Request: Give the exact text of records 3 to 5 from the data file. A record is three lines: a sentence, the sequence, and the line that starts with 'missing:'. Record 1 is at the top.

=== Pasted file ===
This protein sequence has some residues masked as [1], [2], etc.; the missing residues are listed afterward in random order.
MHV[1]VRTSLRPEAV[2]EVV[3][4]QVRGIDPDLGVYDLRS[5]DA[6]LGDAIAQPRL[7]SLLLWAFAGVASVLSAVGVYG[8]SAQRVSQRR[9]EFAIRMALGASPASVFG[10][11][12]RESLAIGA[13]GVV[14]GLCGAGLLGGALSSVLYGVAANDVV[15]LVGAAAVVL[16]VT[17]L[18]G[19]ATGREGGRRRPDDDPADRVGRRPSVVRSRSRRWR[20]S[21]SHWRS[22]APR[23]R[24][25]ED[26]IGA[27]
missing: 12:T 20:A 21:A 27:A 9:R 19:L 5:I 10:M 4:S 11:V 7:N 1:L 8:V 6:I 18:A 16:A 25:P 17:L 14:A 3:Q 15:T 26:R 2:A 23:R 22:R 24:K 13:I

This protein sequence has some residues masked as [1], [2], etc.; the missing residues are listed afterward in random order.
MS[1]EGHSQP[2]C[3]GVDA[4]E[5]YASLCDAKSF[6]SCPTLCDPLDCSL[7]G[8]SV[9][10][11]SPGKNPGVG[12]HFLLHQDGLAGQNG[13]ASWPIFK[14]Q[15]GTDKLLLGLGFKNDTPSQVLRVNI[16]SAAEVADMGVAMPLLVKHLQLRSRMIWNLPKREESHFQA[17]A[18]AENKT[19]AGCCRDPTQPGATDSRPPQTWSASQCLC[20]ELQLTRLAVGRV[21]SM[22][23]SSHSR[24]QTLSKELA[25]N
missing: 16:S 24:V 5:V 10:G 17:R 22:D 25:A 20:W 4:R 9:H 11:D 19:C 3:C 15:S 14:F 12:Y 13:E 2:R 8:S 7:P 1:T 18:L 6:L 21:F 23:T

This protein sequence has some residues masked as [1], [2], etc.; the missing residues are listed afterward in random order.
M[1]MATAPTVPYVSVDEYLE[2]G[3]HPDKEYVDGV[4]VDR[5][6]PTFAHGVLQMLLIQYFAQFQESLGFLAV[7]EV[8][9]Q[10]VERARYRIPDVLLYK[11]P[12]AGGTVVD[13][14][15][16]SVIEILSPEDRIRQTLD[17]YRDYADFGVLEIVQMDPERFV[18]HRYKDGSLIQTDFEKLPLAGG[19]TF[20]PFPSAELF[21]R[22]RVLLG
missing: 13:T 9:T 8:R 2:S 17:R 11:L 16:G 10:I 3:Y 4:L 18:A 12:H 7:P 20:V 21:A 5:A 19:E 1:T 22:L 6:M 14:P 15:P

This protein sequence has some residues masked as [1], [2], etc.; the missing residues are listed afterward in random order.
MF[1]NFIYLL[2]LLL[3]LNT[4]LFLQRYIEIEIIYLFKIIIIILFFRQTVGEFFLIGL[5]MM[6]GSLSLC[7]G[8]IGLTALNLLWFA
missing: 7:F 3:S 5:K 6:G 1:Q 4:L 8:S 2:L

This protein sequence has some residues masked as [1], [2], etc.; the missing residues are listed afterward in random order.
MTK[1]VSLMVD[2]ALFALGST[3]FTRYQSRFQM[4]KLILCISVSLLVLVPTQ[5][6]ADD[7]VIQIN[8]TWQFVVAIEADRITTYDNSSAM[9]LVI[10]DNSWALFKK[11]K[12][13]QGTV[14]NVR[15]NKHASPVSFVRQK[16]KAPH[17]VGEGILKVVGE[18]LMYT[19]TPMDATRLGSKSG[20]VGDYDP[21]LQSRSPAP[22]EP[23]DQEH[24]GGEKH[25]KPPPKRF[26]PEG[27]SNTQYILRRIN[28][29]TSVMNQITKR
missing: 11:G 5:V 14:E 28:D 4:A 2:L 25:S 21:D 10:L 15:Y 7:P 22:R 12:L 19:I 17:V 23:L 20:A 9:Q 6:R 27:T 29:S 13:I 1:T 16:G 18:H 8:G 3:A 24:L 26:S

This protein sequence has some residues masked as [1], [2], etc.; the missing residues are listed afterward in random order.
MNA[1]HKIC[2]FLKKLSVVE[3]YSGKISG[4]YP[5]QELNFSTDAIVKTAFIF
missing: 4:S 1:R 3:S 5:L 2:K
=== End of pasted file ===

This protein sequence has some residues masked as [1], [2], etc.; the missing residues are listed afterward in random order.
M[1]MATAPTVPYVSVDEYLE[2]G[3]HPDKEYVDGV[4]VDR[5][6]PTFAHGVLQMLLIQYFAQFQESLGFLAV[7]EV[8][9]Q[10]VERARYRIPDVLLYK[11]P[12]AGGTVVD[13][14][15][16]SVIEILSPEDRIRQTLD[17]YRDYADFGVLEIVQMDPERFV[18]HRYKDGSLIQTDFEKLPLAGG[19]TF[20]PFPSAELF[21]R[22]RVLLG
missing: 13:T 9:T 8:R 2:S 17:R 11:L 16:G 10:I 3:Y 4:L 18:A 12:H 7:P 20:V 21:A 5:A 19:E 1:T 22:L 6:M 14:P 15:P

This protein sequence has some residues masked as [1], [2], etc.; the missing residues are listed afterward in random order.
MF[1]NFIYLL[2]LLL[3]LNT[4]LFLQRYIEIEIIYLFKIIIIILFFRQTVGEFFLIGL[5]MM[6]GSLSLC[7]G[8]IGLTALNLLWFA
missing: 7:F 3:S 5:K 6:G 1:Q 4:L 8:S 2:L

This protein sequence has some residues masked as [1], [2], etc.; the missing residues are listed afterward in random order.
MTK[1]VSLMVD[2]ALFALGST[3]FTRYQSRFQM[4]KLILCISVSLLVLVPTQ[5][6]ADD[7]VIQIN[8]TWQFVVAIEADRITTYDNSSAM[9]LVI[10]DNSWALFKK[11]K[12][13]QGTV[14]NVR[15]NKHASPVSFVRQK[16]KAPH[17]VGEGILKVVGE[18]LMYT[19]TPMDATRLGSKSG[20]VGDYDP[21]LQSRSPAP[22]EP[23]DQEH[24]GGEKH[25]KPPPKRF[26]PEG[27]SNTQYILRRIN[28][29]TSVMNQITKR
missing: 11:G 5:V 14:E 28:D 4:A 2:L 25:S 21:D 10:L 15:Y 7:P 22:R 12:L 19:I 17:V 23:L 20:A 9:Q 6:R 27:T 29:S 13:I 1:T 16:G 18:H 8:G 3:A 24:L 26:S